August 21, 1957 A 41-mile portion of the Erie Section was opened to traffic, from the Pennsylvania State line eastward to the Silver Creek Interchange. This marked the first extension of the Thruway at the border of a neighboring state.
August 30, 1957 A three-mile direct, toll-free connection between the New York Thruway near Spring Valley and New Jersey's Garden State Parkway was opened to traffic.
October 25, 1957 Acting Chairman David J. Martin announced that the Harriman Section had won the Authority's first annual maintenance award for excellent performance during the preceding 12 months.
November 5, 1957 A formal procedure was inaugurated to aid motorists in recovering articles lost by them along the Thruway.
November 30, 1957 David J. Martin, who served as Vice Chairman of the Thruway from March 27, 1950 until this date, and as Acting Chairman and Chief Executive Officer since January 28, 1957, died in White Plains.
December 2, 1957 Governor Averell Harriman appointed Colonel Clinton B. F. Brill of New York City, Chairman of the Thruway Authority.
December 14, 1957 The final 29-mile link in the Erie Section was opened to traffic, extending from the Silver Creek Interchange to join the Thruway's Mainline at Buffalo. This established an unbroken Thruway route of 496 miles from New York City to the Pennsylvania State Line, and made the Thruway the longest toll highway in the world. Total Thruway mileage in operation was increased to 506.
January 15, 1958 The Thruway established a new safety record in 1957, when the fatality rate dropped to 1.94 deaths for each 100,000,000-vehicle miles traveled. Total distance covered on the Thruway during the year was 1,777,545,210 miles.
January 31, 1958 Thruway revenues in 1957 totaled a record $31,064,076.
May 10, 1958 The Authority announced that reflectorized, four-inch striping was being painted along both edges of the pavement throughout the 506 miles of dual roadways and along all ramps to facilitate safe driving on the Thruway.
September 29, 1958 Extra mileage fees formerly charged for travel on the Thruway by over-dimensional vehicles were eliminated by the Authority in a move to increase overall commercial revenues.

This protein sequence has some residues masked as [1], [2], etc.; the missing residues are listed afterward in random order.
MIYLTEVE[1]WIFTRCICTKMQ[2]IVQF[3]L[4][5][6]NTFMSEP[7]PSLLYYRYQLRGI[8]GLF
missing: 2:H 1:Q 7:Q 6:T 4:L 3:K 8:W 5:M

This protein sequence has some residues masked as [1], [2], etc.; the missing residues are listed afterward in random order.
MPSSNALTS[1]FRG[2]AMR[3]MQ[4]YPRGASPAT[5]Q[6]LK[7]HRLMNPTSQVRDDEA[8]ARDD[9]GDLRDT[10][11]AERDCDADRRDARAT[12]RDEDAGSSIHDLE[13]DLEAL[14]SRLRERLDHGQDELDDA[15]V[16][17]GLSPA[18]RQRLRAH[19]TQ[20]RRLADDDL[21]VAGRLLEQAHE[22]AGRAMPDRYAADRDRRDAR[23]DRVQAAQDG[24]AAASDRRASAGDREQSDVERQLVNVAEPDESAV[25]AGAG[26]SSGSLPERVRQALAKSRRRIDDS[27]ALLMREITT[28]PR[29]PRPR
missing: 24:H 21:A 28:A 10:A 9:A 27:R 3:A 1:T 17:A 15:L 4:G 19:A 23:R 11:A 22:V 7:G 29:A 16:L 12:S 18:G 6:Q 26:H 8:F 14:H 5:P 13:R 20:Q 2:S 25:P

October 8, 1958 The 18-mile portion of the Berkshire Section between Route 9 and the junction with the Massachusetts Turnpike at the New York-Massachusetts border southeast of Albany was opened to traffic. Following the opening ceremonies the Authority honored representatives of major trucking firms and organizations at a formal "Salute to the Motor Truck Industry" luncheon, at which an announcement was made of modification of the "bridge formula" to remove former technical restrictions on trucks traveling on the Thruway.
October 18, 1958 The 15-mile New England Section was opened to traffic, establishing a new six-lane expressway route between Bruckner Boulevard in New York City and the Connecticut Turnpike at the New York-Connecticut line near Port Chester. This increased the Thruway's operating mileage to 539.
October 20, 1958 Distribution began of the first four-colored Thruway map folder published by the Authority.
January 1, 1959 An increase of three-tenths of a cent a mile in the toll rate for Class 1 and Class 3 vehicles became effective, together with increases for Class 2 and Class 4 vehicles. The price of Annual Permits was raised from $20 to $40. These increases in rates, necessitated by rising costs of operation and maintenance, were the first since the Thruway was opened in June 1954.
January 2, 1959 The Authority announced a record low fatality rate on the Thruway for 1958 of 0.92 accidental deaths for each 100,000,000-vehicle miles traveled.
January 8, 1959 A new road condition information service was inaugurated at all interchange entry lane and barrier toll booths, to advise patrons of any hazardous weather conditions. Toll Collectors post special bulletin board messages, received via Thruway Communications radio.
March 16, 1959 L. Judson Morhouse of Ticonderoga was appointed a member of the Authority by Governor Nelson A. Rockefeller and subsequently was elected Vice Chairman.
March 31, 1959 Thruway Authority's annual report showed that gross revenue hit a record $34,908,052 in 1958, but financial needs totaled $37,504,224, leaving $2,596,172 to be paid out of bond proceeds.